Receivership has more advantages than bankruptcy. Lenders prefer it because it is a simpler and less costly process. A receiver implements different strategies to determine the best possible outcomes for selling the collateral and recovering the funds.

Advantages of Receivership in Real Estate

Instead of pursuing bankruptcy or foreclosure, it is better to go for receivership in real estate. Here’s why lenders prefer receivership:

Less Expensive

Receivership is less expensive than foreclosure or bankruptcy. Although the receiver charges a fee for the services, it is still affordable. For receivership, only a few hearings are required, and very few filing requirements make this option less expensive than foreclosure and bankruptcy.

More Flexibility

A receiver can develop and implement strategies to make the deal more profitable for the lender and the borrower. Improved asset management helps the receivers collect more money for the lenders.

Quicker Proceedings

With bankruptcy and foreclosure, there are many requirements for all the parties involved. On the other hand, receivership requires fewer documents and fewer hearings. Plus, there is no requirement to file a disclosure statement or any other statement. The process takes place quickly, and the court grants the receivership.

Neutral Independent Receiver

The court appoints a neutral third party and gives possession of the property that serves as collateral in the mortgage. The receiver works as an intermediary to restore the borrower’s property and restructure the mortgage so the mortgage can be paid off to the lender. The receiver works in the interest of both parties. If things don’t work out, the receiver sells the property at the best possible value to give maximum profits to the lender.

Less Publicity

Foreclosure and bankruptcy get more publicity and might result in defamation. The homeowner under bankruptcy or foreclosure has to file all their liabilities, assets, and finances to the court. However, receivership minimizes the publicity, and things are handled better for the benefit of the lender and the borrower.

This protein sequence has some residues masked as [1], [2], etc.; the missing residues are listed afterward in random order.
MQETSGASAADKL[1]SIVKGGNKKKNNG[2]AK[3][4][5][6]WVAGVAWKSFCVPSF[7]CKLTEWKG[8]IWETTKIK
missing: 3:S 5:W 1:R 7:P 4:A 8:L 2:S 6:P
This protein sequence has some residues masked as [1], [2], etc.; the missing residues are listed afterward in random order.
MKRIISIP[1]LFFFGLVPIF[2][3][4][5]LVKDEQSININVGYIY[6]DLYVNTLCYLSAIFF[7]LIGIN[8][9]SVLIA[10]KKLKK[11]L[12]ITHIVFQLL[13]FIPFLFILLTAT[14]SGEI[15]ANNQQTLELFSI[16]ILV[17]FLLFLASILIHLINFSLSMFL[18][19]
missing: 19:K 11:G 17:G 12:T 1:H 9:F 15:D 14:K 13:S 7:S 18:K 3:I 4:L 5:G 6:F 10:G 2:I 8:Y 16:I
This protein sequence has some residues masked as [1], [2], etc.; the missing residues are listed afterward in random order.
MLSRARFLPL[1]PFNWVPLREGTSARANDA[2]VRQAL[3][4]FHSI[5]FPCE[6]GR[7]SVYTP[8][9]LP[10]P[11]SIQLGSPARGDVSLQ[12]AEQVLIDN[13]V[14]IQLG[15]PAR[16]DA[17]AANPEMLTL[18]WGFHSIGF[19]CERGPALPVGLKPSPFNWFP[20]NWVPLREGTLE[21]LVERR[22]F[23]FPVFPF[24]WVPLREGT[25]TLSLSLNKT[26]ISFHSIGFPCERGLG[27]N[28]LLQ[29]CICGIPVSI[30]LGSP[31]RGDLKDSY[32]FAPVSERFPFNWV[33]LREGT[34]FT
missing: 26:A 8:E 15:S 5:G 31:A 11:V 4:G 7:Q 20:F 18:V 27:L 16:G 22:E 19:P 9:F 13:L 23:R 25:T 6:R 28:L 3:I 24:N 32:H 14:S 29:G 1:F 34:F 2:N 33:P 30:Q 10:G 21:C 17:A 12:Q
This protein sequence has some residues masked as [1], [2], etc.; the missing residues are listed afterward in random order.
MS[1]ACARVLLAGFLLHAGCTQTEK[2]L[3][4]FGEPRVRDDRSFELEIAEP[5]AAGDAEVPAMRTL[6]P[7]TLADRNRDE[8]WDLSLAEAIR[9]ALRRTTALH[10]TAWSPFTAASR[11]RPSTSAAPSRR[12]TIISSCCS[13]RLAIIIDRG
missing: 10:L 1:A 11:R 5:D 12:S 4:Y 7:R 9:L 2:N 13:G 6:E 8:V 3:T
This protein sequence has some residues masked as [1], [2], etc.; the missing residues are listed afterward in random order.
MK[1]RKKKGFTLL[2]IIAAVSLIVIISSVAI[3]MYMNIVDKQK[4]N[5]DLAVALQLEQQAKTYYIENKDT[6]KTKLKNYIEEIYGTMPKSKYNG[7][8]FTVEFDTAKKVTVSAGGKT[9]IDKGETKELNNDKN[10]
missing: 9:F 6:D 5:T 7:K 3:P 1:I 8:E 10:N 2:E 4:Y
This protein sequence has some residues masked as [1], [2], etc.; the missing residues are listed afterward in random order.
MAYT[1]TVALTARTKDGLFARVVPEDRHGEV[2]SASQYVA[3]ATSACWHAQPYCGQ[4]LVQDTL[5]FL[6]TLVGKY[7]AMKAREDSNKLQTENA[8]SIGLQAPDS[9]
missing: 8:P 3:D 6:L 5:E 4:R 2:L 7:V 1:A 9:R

Receivership in Real Estate Example

A bank gives a mortgage of $250,000 to a homebuyer for purchasing a home. The bank and the homebuyer make a mortgage agreement for a term of 20 years. During this term, the homebuyer pays monthly mortgage payments to the bank. However, after 10 years, the homebuyer misses three mortgage payments.

The mortgage becomes delinquent, and the bank contacts the homebuyer to make up for the missed payments. The homebuyer informs the bank that he lost his job and won’t be able to make further payments. The bank appoints contacts in the court to get receivership.

The court appoints a receiver to sell off the home, the collateral in this mortgage. The receiver works on behalf of the lender and the borrower to sell the home at the best price. The lender uses the sale proceedings to cover the remaining mortgage balance.

Frequently Asked Questions

What Does Going into Receivership Mean?

Going into receivership means that the lender has appointed a receiver to collect and sell the property over which the lender has a financial claim. For example, if a person has a mortgage and his company is the collateral. If the person fails to repay the lender, the lender will appoint a receiver to collect the payments. In this case, the company is collateral and it goes into receivership.

When Does the Receivership End?

Receivership ends when the receiver has successfully recovered the funds for which the lender or court-appointed them. The receiver develops a strategy to sell the property to recover the amount. If the property’s value has decreased, the receiver will try to add realizable value to it before selling it.

How Is a Receiver Appointed?

Once a borrower defaults on the mortgage, the lender may request the court to appoint a receiver. The receiver is appointed after the court looks for genuine reasons presented by the lender. The court then issues a court order for the receiver’s appointment. The court order has the details of the property, the reason for granting receivership, the receiver’s reporting duties, and the receiver’s right to be the property custodian.

What to Know for the Real Estate Exam?

Receivership in real estate is a legal process through which a court appoints a receiver to oversee and look after the management and sale of a distressed property. A distressed property is about to go bankrupt or foreclose because of a borrower’s default. A receiver acts on behalf of the lender or the court who appointed them and took possession of the property in question.

I hope you are clear now about how receivership works in real estate. But that’s not it; go through more such real estate terms so that you can ace your exams. Learn the easiest and most accurate Real Estate Definitions here.